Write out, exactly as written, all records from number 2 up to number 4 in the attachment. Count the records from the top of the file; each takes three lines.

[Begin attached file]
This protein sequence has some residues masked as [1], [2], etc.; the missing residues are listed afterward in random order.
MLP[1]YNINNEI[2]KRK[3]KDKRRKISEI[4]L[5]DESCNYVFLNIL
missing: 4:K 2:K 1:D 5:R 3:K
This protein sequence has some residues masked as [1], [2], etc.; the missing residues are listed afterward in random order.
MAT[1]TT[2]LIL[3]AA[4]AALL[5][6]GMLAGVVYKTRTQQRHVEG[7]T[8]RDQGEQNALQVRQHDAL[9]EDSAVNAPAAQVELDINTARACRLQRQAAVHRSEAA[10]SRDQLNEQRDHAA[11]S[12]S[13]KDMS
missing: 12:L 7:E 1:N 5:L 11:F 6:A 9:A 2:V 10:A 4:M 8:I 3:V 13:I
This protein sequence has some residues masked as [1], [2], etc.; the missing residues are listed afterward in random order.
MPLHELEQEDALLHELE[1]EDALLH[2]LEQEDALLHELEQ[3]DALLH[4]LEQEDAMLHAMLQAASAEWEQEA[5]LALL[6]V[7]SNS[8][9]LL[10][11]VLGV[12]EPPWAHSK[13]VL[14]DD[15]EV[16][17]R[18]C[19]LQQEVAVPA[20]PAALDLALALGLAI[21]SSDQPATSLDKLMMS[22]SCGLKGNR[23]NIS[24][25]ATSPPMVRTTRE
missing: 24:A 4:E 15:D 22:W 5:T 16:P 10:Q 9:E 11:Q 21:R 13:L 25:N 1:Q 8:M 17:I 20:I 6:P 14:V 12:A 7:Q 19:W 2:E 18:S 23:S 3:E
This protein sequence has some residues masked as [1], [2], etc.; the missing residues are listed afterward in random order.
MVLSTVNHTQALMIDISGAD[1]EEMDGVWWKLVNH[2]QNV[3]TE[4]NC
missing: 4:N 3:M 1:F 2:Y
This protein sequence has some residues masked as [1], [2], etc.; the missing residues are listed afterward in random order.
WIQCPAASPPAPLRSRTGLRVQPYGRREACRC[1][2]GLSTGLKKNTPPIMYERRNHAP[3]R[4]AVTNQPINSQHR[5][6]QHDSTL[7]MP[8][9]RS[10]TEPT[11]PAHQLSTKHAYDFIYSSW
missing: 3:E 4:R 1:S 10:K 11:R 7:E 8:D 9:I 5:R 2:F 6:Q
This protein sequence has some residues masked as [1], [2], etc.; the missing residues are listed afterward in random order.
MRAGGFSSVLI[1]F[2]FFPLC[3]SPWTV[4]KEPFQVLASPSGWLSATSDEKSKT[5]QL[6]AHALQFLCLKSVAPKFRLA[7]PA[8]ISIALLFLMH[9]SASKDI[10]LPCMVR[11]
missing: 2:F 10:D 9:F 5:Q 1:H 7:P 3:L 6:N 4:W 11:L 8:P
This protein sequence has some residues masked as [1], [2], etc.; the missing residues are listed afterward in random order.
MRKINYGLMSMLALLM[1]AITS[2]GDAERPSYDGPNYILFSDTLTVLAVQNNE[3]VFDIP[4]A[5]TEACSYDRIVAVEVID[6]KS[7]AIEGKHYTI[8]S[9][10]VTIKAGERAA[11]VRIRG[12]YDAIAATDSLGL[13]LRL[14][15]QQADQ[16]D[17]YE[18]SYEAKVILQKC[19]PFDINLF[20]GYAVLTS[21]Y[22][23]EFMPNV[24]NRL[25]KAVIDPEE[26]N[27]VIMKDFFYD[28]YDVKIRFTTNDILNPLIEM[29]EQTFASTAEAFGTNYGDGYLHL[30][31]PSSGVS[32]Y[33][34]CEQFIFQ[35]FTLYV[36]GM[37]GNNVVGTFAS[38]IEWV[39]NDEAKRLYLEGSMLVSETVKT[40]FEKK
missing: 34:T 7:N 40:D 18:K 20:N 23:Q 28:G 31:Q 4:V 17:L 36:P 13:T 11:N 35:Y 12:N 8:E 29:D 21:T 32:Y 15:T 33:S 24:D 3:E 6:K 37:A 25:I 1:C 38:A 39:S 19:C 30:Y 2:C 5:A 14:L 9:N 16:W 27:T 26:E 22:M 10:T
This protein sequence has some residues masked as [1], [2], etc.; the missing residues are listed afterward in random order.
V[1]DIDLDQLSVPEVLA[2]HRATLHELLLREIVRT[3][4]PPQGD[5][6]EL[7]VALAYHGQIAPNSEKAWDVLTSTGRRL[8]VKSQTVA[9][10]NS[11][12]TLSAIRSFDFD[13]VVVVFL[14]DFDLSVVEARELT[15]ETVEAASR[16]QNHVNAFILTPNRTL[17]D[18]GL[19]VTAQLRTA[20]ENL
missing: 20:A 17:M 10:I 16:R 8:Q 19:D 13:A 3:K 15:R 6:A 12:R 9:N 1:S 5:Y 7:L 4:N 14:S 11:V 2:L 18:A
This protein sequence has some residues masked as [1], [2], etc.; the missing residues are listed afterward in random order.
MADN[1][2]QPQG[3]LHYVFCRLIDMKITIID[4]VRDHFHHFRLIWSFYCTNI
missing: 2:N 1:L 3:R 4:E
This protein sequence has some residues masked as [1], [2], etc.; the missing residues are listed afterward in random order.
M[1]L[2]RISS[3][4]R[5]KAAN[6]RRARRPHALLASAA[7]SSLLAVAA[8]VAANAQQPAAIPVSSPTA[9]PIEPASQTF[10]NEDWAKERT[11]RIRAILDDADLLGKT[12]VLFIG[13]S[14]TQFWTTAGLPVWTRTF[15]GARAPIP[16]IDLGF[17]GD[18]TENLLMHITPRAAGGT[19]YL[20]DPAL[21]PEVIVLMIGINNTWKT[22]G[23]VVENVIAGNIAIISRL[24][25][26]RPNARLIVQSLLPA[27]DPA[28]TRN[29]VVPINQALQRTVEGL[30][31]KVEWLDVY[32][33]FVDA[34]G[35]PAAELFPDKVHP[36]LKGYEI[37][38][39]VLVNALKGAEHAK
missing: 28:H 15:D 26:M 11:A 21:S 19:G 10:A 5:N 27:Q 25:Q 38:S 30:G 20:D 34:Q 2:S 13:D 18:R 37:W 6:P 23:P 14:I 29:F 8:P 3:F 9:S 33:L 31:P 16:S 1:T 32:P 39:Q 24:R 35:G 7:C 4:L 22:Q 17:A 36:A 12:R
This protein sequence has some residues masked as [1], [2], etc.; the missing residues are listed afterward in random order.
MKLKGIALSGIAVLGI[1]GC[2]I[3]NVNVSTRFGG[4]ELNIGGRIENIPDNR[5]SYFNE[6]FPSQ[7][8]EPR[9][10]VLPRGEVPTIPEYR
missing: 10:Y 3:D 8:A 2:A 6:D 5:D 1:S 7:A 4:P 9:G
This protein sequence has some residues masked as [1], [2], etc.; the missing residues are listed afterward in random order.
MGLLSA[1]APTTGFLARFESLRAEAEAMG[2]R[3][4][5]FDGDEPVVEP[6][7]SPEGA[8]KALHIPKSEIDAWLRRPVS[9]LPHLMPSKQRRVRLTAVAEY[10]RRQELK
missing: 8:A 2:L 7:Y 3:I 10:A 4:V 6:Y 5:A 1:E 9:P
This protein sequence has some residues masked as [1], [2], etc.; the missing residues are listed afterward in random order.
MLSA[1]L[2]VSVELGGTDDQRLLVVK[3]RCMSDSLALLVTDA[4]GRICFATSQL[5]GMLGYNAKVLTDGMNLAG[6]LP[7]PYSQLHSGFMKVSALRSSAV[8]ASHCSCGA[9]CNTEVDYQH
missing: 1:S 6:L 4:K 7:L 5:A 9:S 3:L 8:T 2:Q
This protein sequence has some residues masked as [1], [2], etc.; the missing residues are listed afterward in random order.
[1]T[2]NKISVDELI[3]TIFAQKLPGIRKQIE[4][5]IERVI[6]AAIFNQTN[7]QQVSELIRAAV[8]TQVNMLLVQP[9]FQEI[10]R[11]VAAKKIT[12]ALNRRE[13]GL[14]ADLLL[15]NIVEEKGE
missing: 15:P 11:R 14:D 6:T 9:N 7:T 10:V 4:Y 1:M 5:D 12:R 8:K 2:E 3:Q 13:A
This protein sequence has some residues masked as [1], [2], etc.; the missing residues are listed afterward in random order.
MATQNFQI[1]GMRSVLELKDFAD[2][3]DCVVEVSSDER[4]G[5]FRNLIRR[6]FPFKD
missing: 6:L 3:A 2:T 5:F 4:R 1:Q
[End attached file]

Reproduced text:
This protein sequence has some residues masked as [1], [2], etc.; the missing residues are listed afterward in random order.
MAT[1]TT[2]LIL[3]AA[4]AALL[5][6]GMLAGVVYKTRTQQRHVEG[7]T[8]RDQGEQNALQVRQHDAL[9]EDSAVNAPAAQVELDINTARACRLQRQAAVHRSEAA[10]SRDQLNEQRDHAA[11]S[12]S[13]KDMS
missing: 12:L 7:E 1:N 5:L 11:F 6:A 9:A 2:V 10:A 4:M 8:I 3:V 13:I
This protein sequence has some residues masked as [1], [2], etc.; the missing residues are listed afterward in random order.
MPLHELEQEDALLHELE[1]EDALLH[2]LEQEDALLHELEQ[3]DALLH[4]LEQEDAMLHAMLQAASAEWEQEA[5]LALL[6]V[7]SNS[8][9]LL[10][11]VLGV[12]EPPWAHSK[13]VL[14]DD[15]EV[16][17]R[18]C[19]LQQEVAVPA[20]PAALDLALALGLAI[21]SSDQPATSLDKLMMS[22]SCGLKGNR[23]NIS[24][25]ATSPPMVRTTRE
missing: 24:A 4:E 15:D 22:W 5:T 16:P 10:Q 9:E 11:Q 21:R 13:L 25:N 1:Q 8:M 17:I 20:I 6:P 14:V 12:A 7:Q 19:W 2:E 18:S 23:S 3:E
This protein sequence has some residues masked as [1], [2], etc.; the missing residues are listed afterward in random order.
MVLSTVNHTQALMIDISGAD[1]EEMDGVWWKLVNH[2]QNV[3]TE[4]NC
missing: 4:N 3:M 1:F 2:Y